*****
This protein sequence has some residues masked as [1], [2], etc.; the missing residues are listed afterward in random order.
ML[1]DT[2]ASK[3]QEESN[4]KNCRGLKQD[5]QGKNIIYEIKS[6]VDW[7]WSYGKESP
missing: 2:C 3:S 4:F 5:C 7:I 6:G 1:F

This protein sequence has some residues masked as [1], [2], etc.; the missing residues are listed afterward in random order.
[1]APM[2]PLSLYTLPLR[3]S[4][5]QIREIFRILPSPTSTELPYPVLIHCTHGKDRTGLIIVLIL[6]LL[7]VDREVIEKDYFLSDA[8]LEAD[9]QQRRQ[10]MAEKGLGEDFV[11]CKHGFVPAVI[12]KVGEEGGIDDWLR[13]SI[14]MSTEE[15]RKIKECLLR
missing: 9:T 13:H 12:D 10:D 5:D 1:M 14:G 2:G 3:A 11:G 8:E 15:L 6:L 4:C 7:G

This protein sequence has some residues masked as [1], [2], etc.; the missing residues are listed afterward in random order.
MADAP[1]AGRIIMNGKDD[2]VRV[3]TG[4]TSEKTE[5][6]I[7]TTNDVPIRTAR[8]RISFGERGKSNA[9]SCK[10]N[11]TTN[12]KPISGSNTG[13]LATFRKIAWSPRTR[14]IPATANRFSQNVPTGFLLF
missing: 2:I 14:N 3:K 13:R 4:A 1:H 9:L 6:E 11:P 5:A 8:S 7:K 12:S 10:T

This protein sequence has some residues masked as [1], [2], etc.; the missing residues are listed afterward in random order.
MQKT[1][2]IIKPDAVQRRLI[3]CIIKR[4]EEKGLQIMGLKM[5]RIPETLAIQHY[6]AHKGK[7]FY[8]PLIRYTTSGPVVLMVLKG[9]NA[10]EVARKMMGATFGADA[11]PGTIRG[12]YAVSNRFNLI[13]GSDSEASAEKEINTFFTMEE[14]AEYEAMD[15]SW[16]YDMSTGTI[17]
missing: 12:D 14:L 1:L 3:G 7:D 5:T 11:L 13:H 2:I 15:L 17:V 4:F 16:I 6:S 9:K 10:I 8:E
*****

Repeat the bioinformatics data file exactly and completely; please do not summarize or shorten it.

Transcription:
This protein sequence has some residues masked as [1], [2], etc.; the missing residues are listed afterward in random order.
ML[1]DT[2]ASK[3]QEESN[4]KNCRGLKQD[5]QGKNIIYEIKS[6]VDW[7]WSYGKESP
missing: 2:C 3:S 4:F 5:C 7:I 6:G 1:F

This protein sequence has some residues masked as [1], [2], etc.; the missing residues are listed afterward in random order.
[1]APM[2]PLSLYTLPLR[3]S[4][5]QIREIFRILPSPTSTELPYPVLIHCTHGKDRTGLIIVLIL[6]LL[7]VDREVIEKDYFLSDA[8]LEAD[9]QQRRQ[10]MAEKGLGEDFV[11]CKHGFVPAVI[12]KVGEEGGIDDWLR[13]SI[14]MSTEE[15]RKIKECLLR
missing: 9:T 13:H 12:D 10:D 5:D 1:M 14:G 2:G 3:A 11:G 8:E 15:L 6:L 4:C 7:G

This protein sequence has some residues masked as [1], [2], etc.; the missing residues are listed afterward in random order.
MADAP[1]AGRIIMNGKDD[2]VRV[3]TG[4]TSEKTE[5][6]I[7]TTNDVPIRTAR[8]RISFGERGKSNA[9]SCK[10]N[11]TTN[12]KPISGSNTG[13]LATFRKIAWSPRTR[14]IPATANRFSQNVPTGFLLF
missing: 2:I 14:N 3:K 13:R 4:A 1:H 9:L 6:E 11:P 5:A 8:S 7:K 12:S 10:T

This protein sequence has some residues masked as [1], [2], etc.; the missing residues are listed afterward in random order.
MQKT[1][2]IIKPDAVQRRLI[3]CIIKR[4]EEKGLQIMGLKM[5]RIPETLAIQHY[6]AHKGK[7]FY[8]PLIRYTTSGPVVLMVLKG[9]NA[10]EVARKMMGATFGADA[11]PGTIRG[12]YAVSNRFNLI[13]GSDSEASAEKEINTFFTMEE[14]AEYEAMD[15]SW[16]YDMSTGTI[17]
missing: 12:D 14:L 1:L 3:G 7:D 5:T 11:L 13:H 2:I 15:L 17:V 4:F 16:I 6:S 9:K 10:I 8:E